Tuesday, April 24, 2018

Full Frame Fetes Jehane Noujaim

This year's Full Frame Tribute honoree, Jehane Noujaim, is no stranger to the 21-year-old Full Frame Documentary Film Festival, having brought both her very first film, Startup.com (co-directed with Chris Hegedus, and produced by DA Pennebaker) to Durham over a decade and a half ago, and three years later, 2004's prescient Control Room. Since then, of course, the Harvard-educated, globetrotting director (she splits her time between the US and Egypt) has gone on to be nominated for an Academy Award (for 2013's The Square), as well as winning the TED Prize (which allowed her to create the globally broadcast, multimedia event Pangea Day—which in turn inspired TEDx, which blends live community events with TED Talks). Most recently, Noujaim partnered with Angelina Jolie to executive-produce Nora Twomey's The Breadwinner, an animated feature that also garnered an Oscar nomination just this year.

And fortunately for those of us attending the fest earlier this month, Noujaim sat down with festival director Deirdre Haj for a wide-ranging discussion about her body of work and its continued relevance today, as part of this year's A&E IndieFilms Speakeasy conversations (which have been an integral part of Full Frame for the past eight years). A Discussion with Jehane Noujaim took place at the Durham Hotel at noon on a Friday to an eager (and probably over-caffeinated) crowd.

To read all about it visit Documentary magazine.

Monday, April 23, 2018

A Follow-Up Interview with Erik Ljung (THE BLOOD IS AT THE DOORSTEP)

It’s been a year since I first caught Erik Ljung’s (SXSW 2017-premiering) The Blood is at the Doorstep on the festival circuit. The doc’s title is a reference to the chant of activists who’d gathered outside the home of the Milwaukee attorney general after the senseless killing of a black man, in this case Dontre Hamilton, who was shot 14 times by a white officer with a history of community complaints. But if you think you’ve seen this heartbreaking, enraging story (too many times) before think again. This was pre-Ferguson, and Ljung – a white guy, but also a Milwaukee-based filmmaker living not far from where Dontre died – gained access to the Hamilton family over years, in the process painting a powerful portrait of daily life for a grieving mother and brother long after the sound bite-scooping camera crews have gone home.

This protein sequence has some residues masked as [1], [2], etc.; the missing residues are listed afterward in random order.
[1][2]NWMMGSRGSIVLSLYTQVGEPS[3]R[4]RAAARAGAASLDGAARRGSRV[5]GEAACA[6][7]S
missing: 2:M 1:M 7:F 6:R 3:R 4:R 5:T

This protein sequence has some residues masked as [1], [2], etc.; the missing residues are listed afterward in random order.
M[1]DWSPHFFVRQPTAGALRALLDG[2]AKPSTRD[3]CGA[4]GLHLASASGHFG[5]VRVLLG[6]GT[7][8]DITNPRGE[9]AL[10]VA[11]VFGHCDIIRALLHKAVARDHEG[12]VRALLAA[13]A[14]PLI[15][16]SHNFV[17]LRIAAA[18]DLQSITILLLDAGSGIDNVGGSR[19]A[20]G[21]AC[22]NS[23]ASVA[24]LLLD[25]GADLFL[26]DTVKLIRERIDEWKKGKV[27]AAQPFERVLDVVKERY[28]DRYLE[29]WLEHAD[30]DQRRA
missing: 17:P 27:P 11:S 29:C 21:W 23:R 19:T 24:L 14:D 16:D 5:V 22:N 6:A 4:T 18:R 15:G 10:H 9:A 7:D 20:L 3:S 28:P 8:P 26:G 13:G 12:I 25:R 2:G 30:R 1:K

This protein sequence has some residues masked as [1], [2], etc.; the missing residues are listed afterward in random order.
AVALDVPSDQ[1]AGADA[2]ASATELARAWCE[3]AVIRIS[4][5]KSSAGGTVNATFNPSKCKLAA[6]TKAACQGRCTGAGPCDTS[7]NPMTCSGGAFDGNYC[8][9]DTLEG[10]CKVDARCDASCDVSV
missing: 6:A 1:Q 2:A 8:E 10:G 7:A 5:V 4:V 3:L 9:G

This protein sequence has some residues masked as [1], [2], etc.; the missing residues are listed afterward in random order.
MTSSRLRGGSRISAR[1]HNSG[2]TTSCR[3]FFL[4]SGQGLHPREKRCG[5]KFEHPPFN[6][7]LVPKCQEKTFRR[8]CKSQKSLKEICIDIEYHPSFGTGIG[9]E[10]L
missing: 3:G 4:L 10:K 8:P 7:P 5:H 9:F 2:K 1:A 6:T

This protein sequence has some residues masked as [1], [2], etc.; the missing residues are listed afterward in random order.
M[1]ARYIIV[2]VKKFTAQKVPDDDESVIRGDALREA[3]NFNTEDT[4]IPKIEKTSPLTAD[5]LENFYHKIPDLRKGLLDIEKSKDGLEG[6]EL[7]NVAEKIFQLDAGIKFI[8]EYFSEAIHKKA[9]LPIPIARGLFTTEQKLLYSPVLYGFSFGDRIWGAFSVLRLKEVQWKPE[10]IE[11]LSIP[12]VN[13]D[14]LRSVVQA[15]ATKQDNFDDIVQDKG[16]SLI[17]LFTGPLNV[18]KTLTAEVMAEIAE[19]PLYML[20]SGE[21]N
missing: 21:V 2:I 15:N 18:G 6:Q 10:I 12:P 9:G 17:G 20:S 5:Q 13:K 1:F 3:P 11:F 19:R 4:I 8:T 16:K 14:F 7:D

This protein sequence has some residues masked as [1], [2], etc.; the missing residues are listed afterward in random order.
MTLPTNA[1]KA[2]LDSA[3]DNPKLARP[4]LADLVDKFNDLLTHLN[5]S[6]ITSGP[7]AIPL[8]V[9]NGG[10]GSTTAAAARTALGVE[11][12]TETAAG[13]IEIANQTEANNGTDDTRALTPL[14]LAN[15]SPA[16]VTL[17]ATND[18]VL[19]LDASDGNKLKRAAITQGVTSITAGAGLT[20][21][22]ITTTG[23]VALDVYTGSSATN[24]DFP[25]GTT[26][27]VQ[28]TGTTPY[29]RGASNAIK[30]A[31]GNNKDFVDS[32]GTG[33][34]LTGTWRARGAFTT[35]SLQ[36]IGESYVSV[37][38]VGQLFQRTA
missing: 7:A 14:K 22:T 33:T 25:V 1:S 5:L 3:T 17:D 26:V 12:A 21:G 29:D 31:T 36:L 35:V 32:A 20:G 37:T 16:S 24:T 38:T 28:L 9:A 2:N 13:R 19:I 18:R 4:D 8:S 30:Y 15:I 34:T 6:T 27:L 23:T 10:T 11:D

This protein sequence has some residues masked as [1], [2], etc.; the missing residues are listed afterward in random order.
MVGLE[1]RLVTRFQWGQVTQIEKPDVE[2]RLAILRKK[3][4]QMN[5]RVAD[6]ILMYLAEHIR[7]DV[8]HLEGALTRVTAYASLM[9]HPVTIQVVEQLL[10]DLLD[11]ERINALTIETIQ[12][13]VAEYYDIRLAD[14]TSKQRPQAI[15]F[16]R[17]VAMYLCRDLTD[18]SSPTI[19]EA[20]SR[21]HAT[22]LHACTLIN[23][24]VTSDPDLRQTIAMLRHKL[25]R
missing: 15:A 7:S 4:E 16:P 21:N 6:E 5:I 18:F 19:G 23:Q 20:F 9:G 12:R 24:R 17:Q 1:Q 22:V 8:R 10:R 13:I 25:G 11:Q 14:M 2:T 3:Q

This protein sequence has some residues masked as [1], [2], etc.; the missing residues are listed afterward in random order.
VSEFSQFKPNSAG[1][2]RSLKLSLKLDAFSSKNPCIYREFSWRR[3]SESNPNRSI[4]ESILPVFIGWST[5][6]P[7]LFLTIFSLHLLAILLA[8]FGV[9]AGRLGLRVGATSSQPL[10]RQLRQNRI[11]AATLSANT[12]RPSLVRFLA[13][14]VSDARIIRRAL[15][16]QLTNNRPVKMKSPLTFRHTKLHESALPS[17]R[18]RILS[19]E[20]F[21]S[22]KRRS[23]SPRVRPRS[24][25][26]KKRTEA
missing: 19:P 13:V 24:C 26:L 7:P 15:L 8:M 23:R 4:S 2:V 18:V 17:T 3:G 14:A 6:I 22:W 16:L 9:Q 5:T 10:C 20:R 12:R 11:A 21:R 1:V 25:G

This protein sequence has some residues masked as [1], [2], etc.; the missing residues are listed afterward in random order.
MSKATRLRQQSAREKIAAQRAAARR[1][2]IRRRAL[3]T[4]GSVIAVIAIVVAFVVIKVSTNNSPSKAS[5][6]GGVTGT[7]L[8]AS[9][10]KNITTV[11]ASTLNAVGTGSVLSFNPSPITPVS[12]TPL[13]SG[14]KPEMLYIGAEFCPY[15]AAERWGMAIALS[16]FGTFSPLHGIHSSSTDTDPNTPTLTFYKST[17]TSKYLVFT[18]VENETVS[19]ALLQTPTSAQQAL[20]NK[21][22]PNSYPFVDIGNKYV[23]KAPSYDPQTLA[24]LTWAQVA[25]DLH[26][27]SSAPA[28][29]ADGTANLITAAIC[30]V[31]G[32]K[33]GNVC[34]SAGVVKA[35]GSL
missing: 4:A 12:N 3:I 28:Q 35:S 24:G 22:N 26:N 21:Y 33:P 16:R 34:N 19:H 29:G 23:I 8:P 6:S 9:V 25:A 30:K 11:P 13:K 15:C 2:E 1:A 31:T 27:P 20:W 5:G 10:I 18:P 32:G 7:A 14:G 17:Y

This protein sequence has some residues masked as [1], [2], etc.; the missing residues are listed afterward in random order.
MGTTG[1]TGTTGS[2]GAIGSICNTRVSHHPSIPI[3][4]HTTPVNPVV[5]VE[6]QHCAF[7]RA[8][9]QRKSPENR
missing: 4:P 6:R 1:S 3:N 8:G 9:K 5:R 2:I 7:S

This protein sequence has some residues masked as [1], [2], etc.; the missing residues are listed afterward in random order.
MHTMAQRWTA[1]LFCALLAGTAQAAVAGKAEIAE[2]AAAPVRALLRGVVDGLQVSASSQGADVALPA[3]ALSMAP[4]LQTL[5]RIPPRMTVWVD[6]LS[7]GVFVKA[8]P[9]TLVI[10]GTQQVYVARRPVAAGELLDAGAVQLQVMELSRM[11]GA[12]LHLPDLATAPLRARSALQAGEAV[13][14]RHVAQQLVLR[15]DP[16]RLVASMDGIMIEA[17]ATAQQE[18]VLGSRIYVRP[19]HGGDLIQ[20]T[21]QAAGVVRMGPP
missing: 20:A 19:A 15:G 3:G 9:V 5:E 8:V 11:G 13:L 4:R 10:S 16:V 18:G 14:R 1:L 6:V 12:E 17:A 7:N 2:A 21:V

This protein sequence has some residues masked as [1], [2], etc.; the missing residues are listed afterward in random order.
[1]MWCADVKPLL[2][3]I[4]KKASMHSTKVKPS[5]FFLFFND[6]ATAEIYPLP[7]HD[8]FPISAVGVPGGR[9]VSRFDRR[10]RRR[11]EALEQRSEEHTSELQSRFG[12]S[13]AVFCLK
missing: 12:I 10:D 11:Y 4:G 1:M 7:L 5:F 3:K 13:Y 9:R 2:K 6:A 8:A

I spoke to Ljung in-depth about the challenges he faced in telling a story he himself questioned whether he even had the right to tell.

To read my interview visit Hammer to Nail.

Thursday, April 19, 2018

Documentary in the Time of Fake News at The 21st Annual Full Frame Documentary Film Festival

This year’s 21st edition of the Full Frame Documentary Film Festival (April 5th-8th) boasted everything a doc geek would want in a top tier fest — strong selections, a nurturing southern hospitality, and many easily approachable big-name documentarians. And, as in year’s past (seven to be exact), the not to be missed, A&E Indiefilms Speakeasy conversations, which bring together some of the deepest thinkers in doc-making to discuss career and craft — and also to wrestle with some of the most pressing issues facing filmmakers (and the general public) today.